Abstract: We consider the problem of conducting inference on nonparametric high-frequency estimators without knowing their asymptotic variances. We prove that a multivariate subsampling method achieves this goal under general conditions that were not previously available in the literature. We suggest a procedure for a data-driven choice of the bandwidth parameters. Our simulation study indicates that the subsampling method is much more robust than the plug-in method based on the asymptotic expression for the variance. Importantly, the subsampling method reliably estimates the variability of the Two Scale estimator even when its parameters are chosen to minimize the finite sample Mean Squared Error; in contrast, the plugin estimator substantially underestimates the sampling uncertainty. By construction, the subsampling method delivers estimates of the variance-covariance matrices that are always positive semi-definite. We use the subsampling method to study the dynamics of financial betas of six stocks on the NYSE. We document significant variation in betas within year 2006, and find that tick data captures more variation in betas than the data sampled at moderate frequencies such as every five or twenty minutes. To capture this variation we estimate a simple dynamic model for betas. The variance estimation is also important for the correction of the errors-in-variables bias in such models. We find that the bias corrections are substantial, and that betas are more persistent than the naive estimators would lead one to believe.
    Date: 2015
  4. By: Abhijit Sharang; Chetan Rao
    Abstract: We use machine learning for designing a medium frequency trading strategy for a portfolio of 5 year and 10 year US Treasury note futures. We formulate this as a classification problem where we predict the weekly direction of movement of the portfolio using features extracted from a deep belief network trained on technical indicators of the portfolio constituents. The experimentation shows that the resulting pipeline is effective in making a profitable trade.
    Date: 2015–12
  5. By: Darrell Duffie; Haoxiang Zhu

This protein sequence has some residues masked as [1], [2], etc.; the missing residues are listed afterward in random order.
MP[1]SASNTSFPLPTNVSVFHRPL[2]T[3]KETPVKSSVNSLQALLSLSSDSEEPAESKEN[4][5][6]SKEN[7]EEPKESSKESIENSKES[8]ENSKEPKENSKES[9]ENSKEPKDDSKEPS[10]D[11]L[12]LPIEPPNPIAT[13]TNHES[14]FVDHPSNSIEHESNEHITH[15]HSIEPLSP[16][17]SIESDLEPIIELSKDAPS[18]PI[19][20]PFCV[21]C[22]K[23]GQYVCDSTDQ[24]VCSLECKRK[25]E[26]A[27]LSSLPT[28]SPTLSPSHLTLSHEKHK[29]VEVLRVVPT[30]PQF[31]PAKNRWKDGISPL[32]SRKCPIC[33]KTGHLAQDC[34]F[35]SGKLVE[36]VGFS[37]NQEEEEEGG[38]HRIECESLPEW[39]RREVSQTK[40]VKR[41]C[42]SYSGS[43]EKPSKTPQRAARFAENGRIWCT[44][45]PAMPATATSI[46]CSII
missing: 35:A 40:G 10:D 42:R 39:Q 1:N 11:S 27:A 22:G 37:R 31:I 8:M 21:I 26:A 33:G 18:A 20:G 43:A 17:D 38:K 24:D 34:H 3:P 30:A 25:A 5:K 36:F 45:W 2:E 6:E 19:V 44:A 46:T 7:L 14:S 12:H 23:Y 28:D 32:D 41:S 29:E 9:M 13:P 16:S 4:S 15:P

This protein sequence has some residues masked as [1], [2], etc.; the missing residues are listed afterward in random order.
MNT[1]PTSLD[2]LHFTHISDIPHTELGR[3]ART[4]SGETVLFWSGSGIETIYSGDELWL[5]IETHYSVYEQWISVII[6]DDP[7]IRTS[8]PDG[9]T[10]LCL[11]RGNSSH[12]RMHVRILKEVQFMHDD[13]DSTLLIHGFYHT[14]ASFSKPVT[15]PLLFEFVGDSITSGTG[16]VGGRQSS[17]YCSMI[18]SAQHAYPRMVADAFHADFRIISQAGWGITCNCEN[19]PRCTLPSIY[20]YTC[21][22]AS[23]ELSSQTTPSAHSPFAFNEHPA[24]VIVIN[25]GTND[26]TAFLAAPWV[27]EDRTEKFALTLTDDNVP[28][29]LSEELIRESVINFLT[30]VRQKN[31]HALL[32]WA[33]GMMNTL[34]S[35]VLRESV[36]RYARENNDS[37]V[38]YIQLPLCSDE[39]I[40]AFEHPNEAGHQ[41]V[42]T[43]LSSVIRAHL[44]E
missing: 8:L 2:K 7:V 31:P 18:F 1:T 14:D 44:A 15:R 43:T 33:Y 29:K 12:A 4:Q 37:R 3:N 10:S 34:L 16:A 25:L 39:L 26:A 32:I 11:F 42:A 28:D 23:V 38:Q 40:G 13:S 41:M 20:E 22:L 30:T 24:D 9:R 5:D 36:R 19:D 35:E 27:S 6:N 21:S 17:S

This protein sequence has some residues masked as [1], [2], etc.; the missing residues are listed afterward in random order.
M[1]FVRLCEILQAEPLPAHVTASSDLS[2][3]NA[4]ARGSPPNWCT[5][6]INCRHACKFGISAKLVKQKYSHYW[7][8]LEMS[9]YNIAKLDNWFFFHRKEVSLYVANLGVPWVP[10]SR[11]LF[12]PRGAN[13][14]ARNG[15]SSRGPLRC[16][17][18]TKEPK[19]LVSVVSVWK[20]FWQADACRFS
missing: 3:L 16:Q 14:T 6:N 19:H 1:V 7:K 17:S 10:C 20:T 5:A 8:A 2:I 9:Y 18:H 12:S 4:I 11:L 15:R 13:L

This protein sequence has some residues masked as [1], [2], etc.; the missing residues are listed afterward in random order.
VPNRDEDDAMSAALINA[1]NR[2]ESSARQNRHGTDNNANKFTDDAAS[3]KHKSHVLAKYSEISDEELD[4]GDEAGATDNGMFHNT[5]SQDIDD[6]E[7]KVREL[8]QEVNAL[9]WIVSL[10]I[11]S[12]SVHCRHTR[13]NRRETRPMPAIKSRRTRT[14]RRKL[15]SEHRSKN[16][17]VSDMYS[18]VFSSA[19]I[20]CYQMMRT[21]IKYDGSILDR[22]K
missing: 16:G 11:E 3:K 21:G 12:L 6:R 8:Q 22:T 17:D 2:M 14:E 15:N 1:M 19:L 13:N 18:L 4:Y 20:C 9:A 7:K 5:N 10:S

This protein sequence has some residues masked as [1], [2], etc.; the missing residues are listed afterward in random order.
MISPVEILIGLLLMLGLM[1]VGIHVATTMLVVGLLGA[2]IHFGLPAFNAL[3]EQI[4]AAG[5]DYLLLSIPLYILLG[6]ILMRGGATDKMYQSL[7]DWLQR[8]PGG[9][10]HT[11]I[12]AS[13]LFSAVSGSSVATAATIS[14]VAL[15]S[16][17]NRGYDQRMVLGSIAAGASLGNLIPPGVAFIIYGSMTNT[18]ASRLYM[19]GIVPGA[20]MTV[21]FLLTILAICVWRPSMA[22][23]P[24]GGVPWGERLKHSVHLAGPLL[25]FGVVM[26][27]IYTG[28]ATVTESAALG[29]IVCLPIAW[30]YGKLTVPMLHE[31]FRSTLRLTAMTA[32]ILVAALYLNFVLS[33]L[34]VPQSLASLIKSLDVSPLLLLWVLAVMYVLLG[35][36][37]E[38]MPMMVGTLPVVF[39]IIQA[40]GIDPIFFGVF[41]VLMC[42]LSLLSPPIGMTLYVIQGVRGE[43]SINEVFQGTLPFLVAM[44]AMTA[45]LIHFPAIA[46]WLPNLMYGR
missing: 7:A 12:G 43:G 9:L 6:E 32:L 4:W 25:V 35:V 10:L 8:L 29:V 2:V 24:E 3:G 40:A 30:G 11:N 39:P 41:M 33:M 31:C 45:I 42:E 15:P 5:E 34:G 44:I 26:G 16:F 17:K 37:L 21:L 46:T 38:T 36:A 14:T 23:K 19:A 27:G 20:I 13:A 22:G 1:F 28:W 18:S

Abstract: Size discovery refers to the use of trade mechanisms by which large quantities of an asset can be exchanged at a price that does not respond to price pressure. Primary examples of size discovery include "workup," a trade protocol used in the markets for U.S. Treasuries and swaps, and block-trading "dark pools," used in equity markets. By freezing the execution price, a size-discovery mechanism does not clear the market, but overcomes large investors' concerns over their price impacts. Price-discovery mechanisms, which determine a market-clearing price by matching supply and demand, cause investors to internalize their price impacts, inducing costly delays in the reduction of position imbalances. We show that augmenting a price-discovery mechanism with a size-discovery mechanism such as workup or dark pools improves allocative efficiency. Because of adverse selection regarding the order imbalances of other investors, size discovery is used only by investors with large position imbalances.
    JEL: D82 G14
    Date: 2015–11

This nep-mst issue is ©2015 by Thanos Verousis. It is provided as is without any express or implied warranty. It may be freely redistributed in whole or in part for any purpose. If distributed in part, please include this notice.
General information on the NEP project can be found at For comments please write to the director of NEP, Marco Novarese at <>. Put “NEP” in the subject, otherwise your mail may be rejected.
NEP’s infrastructure is sponsored by the School of Economics and Finance of Massey University in New Zealand.